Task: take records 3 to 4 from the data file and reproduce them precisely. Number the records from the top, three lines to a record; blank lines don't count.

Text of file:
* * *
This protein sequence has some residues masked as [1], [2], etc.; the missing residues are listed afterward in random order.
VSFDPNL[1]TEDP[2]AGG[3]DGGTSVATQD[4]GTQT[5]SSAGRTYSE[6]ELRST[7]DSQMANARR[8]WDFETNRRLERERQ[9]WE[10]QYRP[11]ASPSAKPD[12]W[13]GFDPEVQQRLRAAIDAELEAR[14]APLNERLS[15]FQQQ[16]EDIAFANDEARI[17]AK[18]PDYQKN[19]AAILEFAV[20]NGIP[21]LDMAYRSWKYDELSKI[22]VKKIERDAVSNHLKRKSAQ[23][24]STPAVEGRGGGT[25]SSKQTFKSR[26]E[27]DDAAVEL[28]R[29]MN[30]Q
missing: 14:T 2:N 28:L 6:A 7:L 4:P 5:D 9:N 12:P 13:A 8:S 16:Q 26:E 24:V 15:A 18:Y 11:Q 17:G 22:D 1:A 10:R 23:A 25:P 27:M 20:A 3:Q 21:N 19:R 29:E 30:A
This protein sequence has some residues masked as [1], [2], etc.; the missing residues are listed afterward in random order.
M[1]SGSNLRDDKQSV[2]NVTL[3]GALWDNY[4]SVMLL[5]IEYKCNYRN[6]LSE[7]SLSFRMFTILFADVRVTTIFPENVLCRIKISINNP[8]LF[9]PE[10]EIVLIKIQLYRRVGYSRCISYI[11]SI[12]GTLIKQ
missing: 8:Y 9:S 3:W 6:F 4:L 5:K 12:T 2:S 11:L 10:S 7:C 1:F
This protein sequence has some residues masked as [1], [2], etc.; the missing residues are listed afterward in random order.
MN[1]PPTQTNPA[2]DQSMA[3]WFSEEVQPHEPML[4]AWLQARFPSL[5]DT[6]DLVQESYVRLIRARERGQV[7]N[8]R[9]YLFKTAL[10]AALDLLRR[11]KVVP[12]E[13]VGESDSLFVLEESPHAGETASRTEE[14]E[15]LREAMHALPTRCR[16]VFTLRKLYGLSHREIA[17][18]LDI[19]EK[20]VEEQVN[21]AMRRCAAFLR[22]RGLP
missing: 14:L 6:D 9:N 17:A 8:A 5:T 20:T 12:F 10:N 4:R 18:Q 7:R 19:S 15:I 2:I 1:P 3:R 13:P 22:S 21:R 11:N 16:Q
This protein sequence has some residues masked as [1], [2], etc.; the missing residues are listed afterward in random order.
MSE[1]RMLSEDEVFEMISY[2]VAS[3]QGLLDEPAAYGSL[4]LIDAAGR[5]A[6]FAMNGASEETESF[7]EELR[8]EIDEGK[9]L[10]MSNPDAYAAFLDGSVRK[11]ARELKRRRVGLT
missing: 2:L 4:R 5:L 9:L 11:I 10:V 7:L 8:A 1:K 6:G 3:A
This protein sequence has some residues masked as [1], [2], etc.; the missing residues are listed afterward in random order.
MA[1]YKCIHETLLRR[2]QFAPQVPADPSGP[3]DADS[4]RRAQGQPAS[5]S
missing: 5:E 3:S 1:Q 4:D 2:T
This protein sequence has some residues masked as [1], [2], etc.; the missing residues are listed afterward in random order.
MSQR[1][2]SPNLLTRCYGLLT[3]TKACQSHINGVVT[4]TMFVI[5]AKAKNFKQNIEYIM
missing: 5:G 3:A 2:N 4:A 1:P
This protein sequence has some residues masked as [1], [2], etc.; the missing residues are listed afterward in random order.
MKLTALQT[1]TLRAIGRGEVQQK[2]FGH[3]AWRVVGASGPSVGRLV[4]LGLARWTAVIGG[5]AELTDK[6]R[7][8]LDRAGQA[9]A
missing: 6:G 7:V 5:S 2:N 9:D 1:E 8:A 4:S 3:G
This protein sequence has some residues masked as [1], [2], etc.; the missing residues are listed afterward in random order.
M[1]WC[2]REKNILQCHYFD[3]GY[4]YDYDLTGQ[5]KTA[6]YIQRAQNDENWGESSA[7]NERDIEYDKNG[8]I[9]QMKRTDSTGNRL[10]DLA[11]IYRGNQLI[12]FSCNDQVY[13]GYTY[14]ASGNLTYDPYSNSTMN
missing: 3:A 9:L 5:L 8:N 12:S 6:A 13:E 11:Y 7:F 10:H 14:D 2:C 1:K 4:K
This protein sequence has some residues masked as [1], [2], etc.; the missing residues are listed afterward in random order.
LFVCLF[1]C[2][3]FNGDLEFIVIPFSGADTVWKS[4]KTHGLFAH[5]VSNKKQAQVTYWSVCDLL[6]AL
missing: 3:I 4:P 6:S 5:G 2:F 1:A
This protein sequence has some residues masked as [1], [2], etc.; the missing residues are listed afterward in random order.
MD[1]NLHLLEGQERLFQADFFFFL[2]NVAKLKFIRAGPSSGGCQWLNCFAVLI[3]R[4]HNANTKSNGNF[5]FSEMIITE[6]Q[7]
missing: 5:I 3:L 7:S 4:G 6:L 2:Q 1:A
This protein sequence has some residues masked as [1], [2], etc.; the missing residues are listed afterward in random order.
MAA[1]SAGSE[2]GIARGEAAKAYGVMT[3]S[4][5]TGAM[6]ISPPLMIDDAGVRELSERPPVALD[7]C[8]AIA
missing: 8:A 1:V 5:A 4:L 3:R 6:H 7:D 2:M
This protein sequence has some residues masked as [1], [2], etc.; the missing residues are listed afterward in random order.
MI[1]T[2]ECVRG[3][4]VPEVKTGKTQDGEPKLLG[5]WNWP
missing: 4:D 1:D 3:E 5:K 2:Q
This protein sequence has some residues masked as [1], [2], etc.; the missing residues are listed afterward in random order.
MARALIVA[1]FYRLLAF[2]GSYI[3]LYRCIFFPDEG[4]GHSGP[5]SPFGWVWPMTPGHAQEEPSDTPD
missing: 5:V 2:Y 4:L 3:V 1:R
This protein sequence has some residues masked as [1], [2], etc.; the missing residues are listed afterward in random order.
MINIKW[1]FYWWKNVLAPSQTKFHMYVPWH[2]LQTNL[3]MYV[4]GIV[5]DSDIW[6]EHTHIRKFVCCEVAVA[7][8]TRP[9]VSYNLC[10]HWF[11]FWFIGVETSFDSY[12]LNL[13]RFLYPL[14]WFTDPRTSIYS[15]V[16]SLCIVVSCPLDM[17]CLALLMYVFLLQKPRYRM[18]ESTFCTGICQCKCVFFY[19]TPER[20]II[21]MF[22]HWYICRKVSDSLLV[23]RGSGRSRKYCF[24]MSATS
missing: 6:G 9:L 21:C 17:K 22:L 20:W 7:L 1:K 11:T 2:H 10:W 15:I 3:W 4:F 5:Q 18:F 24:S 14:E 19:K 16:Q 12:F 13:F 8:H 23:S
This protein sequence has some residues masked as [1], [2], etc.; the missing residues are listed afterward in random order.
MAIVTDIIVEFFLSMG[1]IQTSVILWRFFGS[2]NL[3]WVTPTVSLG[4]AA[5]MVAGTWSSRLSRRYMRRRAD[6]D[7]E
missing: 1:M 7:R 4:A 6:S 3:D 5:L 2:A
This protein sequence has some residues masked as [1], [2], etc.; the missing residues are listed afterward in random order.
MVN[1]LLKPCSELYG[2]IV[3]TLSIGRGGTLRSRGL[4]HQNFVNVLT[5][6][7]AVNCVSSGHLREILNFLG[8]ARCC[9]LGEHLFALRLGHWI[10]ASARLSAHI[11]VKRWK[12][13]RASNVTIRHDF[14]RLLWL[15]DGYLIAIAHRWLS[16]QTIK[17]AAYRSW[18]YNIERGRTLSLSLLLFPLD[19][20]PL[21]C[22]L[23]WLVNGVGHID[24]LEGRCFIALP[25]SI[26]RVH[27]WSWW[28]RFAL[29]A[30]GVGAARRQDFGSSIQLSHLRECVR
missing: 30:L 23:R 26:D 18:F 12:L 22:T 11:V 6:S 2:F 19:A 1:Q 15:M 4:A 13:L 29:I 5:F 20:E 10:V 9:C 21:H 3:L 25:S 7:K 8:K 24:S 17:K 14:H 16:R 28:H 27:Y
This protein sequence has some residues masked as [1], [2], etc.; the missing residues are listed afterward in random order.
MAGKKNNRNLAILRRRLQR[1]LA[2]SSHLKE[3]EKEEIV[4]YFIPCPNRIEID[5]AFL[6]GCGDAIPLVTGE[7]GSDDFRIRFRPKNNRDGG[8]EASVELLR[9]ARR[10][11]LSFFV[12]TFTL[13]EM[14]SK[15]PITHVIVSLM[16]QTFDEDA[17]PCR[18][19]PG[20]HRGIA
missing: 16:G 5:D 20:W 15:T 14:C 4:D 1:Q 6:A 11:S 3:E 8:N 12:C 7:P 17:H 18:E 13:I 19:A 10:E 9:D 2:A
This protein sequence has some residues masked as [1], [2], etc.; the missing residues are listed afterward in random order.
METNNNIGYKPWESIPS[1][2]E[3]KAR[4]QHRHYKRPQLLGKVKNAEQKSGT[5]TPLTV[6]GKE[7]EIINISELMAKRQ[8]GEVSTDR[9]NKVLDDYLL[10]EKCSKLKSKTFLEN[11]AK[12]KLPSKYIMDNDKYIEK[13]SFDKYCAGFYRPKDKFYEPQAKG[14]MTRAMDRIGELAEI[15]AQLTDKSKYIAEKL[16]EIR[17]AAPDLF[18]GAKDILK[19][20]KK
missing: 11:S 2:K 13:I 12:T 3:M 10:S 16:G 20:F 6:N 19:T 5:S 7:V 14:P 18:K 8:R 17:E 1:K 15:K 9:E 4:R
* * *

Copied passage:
This protein sequence has some residues masked as [1], [2], etc.; the missing residues are listed afterward in random order.
MN[1]PPTQTNPA[2]DQSMA[3]WFSEEVQPHEPML[4]AWLQARFPSL[5]DT[6]DLVQESYVRLIRARERGQV[7]N[8]R[9]YLFKTAL[10]AALDLLRR[11]KVVP[12]E[13]VGESDSLFVLEESPHAGETASRTEE[14]E[15]LREAMHALPTRCR[16]VFTLRKLYGLSHREIA[17][18]LDI[19]EK[20]VEEQVN[21]AMRRCAAFLR[22]RGLP
missing: 14:L 6:D 9:N 17:A 8:A 5:T 20:T 12:F 10:N 4:R 18:Q 7:R 19:S 15:I 2:I 1:P 3:R 13:P 22:S 21:R 11:N 16:Q
This protein sequence has some residues masked as [1], [2], etc.; the missing residues are listed afterward in random order.
MSE[1]RMLSEDEVFEMISY[2]VAS[3]QGLLDEPAAYGSL[4]LIDAAGR[5]A[6]FAMNGASEETESF[7]EELR[8]EIDEGK[9]L[10]MSNPDAYAAFLDGSVRK[11]ARELKRRRVGLT
missing: 2:L 4:R 5:L 9:L 11:I 10:V 7:L 8:A 1:K 6:G 3:A